What is Ethereum?
Ethereum is a global, open-source platform for decentralized applications. On Ethereum, you can write code that controls digital value, runs exactly as programmed, and is accessible anywhere in the world.
Imagine Ethereum as a supercomputer, which is run by thousands of individual around the world. Like servers run the internet right now, the Ethereum supercomputer runs a new internet.
How does it work?
The Ethereum blockchain is similar to Bitcoin, but instead of transactions, users can also upload and verify code - smart contracts. This contract, just like a legal contract, ensures certain rules in the relationship between individuals or corporations. Though instead of a signed paper, these rules are written and uploaded to the blockchain, where they are instantly accessible and verifiable to anyone in the world. No need for manual labor. And because of its open-source nature, anyone can build software to automate processes depending on the rules set in the smart contract. Let’s simplify it:
A company could create a smart contract to send a certain amount of salary to their employees at a certain date. They could write this code into a smart contract once, and anyone could be sure that the payout will happen - the employees could be sure that the company couldn’t cheat them on their hard-earned salary.
This idea of trustless automation already spreads into more advanced fields like insurance, property, financial services, legal and crowdfunding.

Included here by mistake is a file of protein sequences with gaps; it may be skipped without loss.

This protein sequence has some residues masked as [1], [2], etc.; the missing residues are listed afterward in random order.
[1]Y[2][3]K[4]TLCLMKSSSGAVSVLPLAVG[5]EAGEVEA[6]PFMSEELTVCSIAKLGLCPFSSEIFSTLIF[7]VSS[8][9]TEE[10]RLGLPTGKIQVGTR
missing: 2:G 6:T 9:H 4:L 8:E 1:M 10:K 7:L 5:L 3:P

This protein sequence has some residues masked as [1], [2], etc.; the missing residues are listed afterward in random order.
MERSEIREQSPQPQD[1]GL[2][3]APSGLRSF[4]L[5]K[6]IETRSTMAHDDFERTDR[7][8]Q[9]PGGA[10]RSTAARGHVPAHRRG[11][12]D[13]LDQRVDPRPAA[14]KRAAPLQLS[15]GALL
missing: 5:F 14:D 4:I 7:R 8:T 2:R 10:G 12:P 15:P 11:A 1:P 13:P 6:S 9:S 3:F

Learn more about Ethereum:
- A Beginner’s Guide to Ethereum Feb 23, 2017 - Linda Xie
- Video: What is Ether and Ethereum? April 25, 2019 - CME Group
- What is Ethereum? District0x
- What is Ether? Updated often - EthHub
- The Case for Ethereum Jan 30, 2018 - Elad Gil
- Blockchains: How they Work and Why they’ll Change the World Sept 28, 2017 - Morgan Peck
- Don’t let Doubts about Blockchains Close your Mind April 27, 2018 - Tyler Cowen
What are Decentralized Applications?
A normal App runs on a centralized server. A DApp (Decentralized Application) is run on the Ethereum blockchain, using smart contracts. This way, DApps can avoid any single point of failure or attack. A DApps smart contract usually rewards users who benefit their ecosystem, by giving out tokens.
Here are just a few DApps you can access with the imToken browser!
- Gitcoin, a network of incentivized open-source developers
- Cent, a social network where you earn money by posting
- CryptoKitties, a game where you collect and breed digital collectible cats
- DAI, a stable cryptocurrency that holds value at $1 USD
What are coins? What are tokens?
Just like Bitcoin, the Ethereum blockchain has its own coin, Ether (ETH). Ether gets issued to anyone who helps running the Ethereum supercomputer. Once issued, anyone can use ETH to pay for running smart contracts on the Ethereum blockchain, or to pay their friends.
Tokens are essentially like coins, but issued using Ethereum smart contracts. Which means that anyone can create a new token and use it for example to split bills with their colleagues. For these tokens, Ethereum developers created the ERC20 standard.